Oenothera Fruticosa [Ee-no-HEE-ruh, Froo-tih-KOH-suh] is a flowering plant species in the Onagraceae family.
It is a native perennial to eastern North America, mostly growing in different open habitats, including moist savannas, rocky outcrops, and dry woodlands.
The common names of this plant include:
- Evening Primrose Plant
- Wild Beet
- Narrow-Leaf Evening Primrose
- Common Evening Primrose
Evening Primrose Plant Care
Size & Growth
Oenothera is branching and spreading plant, which grows about 3’ to 5’ feet tall.
It quickly fills up a field or garden bed with its lance-shaped leaves growing on tall, purplish stems.
Each leaf is about 2” to 3” inches long.
Its stems grow between 8” to 24” inches tall and about 15” inches wide.
It has a reddish-purple, evergreen basal rosette.
Flowering and Fragrance
Evening Primroses produce clusters of showy, bright yellow flowers from reddish buds.
These fragrant flowers are usually 2” inches wide.
The bloom time of this plant is late spring.
They bloom in the daytime and are short-lived.
However, the plant blooms in succession throughout its blooming period.
These blossoms leave behind unique seed capsules.
Light & Temperature
Evening Primroses thrives in full sun and also tolerates light shade.
You must plant it in a spot receiving about six or more hours of direct sunlight every day.
These plants are cold tolerant in USDA Hardiness Zones 4 through 9.
Watering and Feeding
The water needs of the Sundrop are low. It is drought tolerant and flowers better in dry soil.
Make sure to give plants regular irrigation when planting until it forms a healthy root system and then cut back on the watering.
This native plant has the ability to survive on rainwater alone.
Water the plant only when the soil gets too dry.
Over-watering will prove fatal for this plant, so make sure to avoid leaving it in standing water.
The Narrow-Leaf Evening Primrose plant is not a heavy feeder.
Give this plant a good start with an organic fertilizer every spring, and it will blossom more.
Fertilize more only if there is a nutrient deficiency in the soil.
Perform a soil test first to determine the missing nutrients and fertilize accordingly.
Soil & Transplanting
Evening Primrose plants prefer well-draining sandy soils.
It also thrives in clay, organic, and loam soil mixtures.
Be sure to keep the moisture level drier to medium.
The pH level of the soil should be neutral to slightly acidic.
You may add a small amount of additional organic matter in the soil mixture to aid the growth of this plant.
In case the soil gets wetter during the winter season, you may transplant the Sundrop plant under glass until the spring season.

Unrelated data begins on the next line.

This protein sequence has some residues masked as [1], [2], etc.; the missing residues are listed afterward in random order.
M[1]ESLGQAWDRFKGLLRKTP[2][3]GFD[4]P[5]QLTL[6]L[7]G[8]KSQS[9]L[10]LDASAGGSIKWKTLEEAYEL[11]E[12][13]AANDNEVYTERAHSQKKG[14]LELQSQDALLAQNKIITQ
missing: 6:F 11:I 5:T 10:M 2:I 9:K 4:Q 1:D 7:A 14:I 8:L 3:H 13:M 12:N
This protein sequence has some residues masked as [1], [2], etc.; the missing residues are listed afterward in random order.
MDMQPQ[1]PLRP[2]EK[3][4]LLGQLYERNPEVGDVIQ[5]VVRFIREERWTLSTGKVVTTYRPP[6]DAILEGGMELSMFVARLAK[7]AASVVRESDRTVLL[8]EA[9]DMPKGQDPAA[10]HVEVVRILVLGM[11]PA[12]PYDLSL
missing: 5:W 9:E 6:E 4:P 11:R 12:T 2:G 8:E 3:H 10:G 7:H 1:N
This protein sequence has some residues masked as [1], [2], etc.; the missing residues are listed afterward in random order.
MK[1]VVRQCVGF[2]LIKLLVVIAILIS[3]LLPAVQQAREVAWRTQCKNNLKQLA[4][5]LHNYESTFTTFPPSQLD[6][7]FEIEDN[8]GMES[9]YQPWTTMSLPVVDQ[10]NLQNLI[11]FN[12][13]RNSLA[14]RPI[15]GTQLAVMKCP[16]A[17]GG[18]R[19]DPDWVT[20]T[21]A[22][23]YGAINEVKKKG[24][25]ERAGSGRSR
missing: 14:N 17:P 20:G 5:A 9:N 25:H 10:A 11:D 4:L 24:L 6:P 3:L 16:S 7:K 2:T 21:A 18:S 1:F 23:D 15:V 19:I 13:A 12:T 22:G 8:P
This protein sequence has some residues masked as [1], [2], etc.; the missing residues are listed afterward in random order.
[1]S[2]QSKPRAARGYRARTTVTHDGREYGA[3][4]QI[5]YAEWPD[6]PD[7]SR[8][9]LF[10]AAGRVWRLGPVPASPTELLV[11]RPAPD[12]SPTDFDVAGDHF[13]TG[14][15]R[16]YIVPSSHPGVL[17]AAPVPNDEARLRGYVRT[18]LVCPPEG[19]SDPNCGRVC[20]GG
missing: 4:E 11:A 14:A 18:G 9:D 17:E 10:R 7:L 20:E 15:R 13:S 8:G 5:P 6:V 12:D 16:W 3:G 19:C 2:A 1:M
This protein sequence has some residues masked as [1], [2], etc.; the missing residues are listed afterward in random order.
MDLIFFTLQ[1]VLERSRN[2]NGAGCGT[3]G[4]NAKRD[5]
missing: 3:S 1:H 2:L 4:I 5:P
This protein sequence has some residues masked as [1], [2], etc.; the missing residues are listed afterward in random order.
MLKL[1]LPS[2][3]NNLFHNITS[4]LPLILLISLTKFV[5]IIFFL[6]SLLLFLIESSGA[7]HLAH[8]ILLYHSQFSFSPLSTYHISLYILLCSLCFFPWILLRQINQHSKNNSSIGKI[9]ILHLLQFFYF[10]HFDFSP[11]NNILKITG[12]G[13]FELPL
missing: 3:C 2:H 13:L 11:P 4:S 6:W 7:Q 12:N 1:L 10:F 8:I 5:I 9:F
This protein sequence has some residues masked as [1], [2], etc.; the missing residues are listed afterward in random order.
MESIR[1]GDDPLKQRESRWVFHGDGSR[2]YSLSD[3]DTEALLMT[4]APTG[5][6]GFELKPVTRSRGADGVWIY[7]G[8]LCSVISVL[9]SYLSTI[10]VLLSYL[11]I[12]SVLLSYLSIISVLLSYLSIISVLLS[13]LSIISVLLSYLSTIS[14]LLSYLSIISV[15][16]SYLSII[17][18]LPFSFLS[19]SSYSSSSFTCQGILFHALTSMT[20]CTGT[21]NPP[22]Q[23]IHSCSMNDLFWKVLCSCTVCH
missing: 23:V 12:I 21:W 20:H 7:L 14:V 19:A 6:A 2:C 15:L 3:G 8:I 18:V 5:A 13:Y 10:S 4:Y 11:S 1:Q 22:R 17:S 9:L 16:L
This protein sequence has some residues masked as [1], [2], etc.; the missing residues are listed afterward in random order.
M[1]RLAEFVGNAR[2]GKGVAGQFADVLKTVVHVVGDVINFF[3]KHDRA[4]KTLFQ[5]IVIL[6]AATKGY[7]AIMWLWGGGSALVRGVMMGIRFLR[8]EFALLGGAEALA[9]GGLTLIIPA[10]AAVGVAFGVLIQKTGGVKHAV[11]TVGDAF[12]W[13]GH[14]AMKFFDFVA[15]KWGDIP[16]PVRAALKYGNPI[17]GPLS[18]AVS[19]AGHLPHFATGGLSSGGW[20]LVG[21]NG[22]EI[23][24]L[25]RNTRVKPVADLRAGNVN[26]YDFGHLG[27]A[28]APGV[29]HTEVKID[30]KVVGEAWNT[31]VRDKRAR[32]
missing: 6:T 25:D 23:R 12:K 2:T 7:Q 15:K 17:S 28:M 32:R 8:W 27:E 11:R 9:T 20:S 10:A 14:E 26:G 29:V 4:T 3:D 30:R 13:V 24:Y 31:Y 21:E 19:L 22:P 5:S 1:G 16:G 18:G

Grooming and Maintenance
The Evening Primrose oenothera requires regular pruning.
Be sure to cut the plant back once the blooming period is over.
Deadhead the plant to avoid self-seeding and pinch back for bushier foliage.
When growing it as a bedding plant or in masses, keep each plant 20” inches apart.
It will continue rapidly growing in ideal conditions and might live for about ten years.
How to Propagate Oenothera Fruticosa
Propagate this plant using seeds or divisions/cuttings.
Collect the seeds by when the capsules become hard and open them with pruning shears.
Let the seeds dry and store them in a sealed container until they are ready to be planted.
Sow the seeds during the late spring or early fall season.
The germination process will take about one to three weeks.
When propagating with divisions of cuttings, be sure to take the cuttings from the tip of the plant during the late summer season.
Oenothera Fruticosa Pest or Diseases
This plant doesn’t experience any severe disease or pest issues.
Watch out for slugs and treat the plant immediately.
Usually, poor soil conditions might cause the spread of such diseases.
Make sure you provide this plant the right soil mixture.
Is This Plant Invasive?
It is a rapidly growing plant and fills up the surrounding space quickly.
It’s usually not aggressive, though, and is contained with regular pruning.
Evening Primrose Plant Uses
The Evening Primrose is mostly used as a groundcover, borders, in cottage gardens, rock gardens, and wild gardens.
It works well with Oenothera Biennis L. and Oenothera Speciosa plants.
Since it is drought tolerant, it makes a great addition in the xeriscape landscape and low-water garden.
The attractive seed pods left behind by the flowers add to the ornamental feel of the garden.
This plant attracts various pollinators, including hummingbirds, native bees, and butterflies.
Oenothera contains oils, fatty acids, linoleic acid, and gamma linolenic acid, an essential fatty acid in the dietary supplement omega-6 family.
It is used to create evening primrose oil, which is sold for its various health benefits, like improving the skin, decreasing blood pressure, treating rheumatoid arthritis, and enhancing heart health.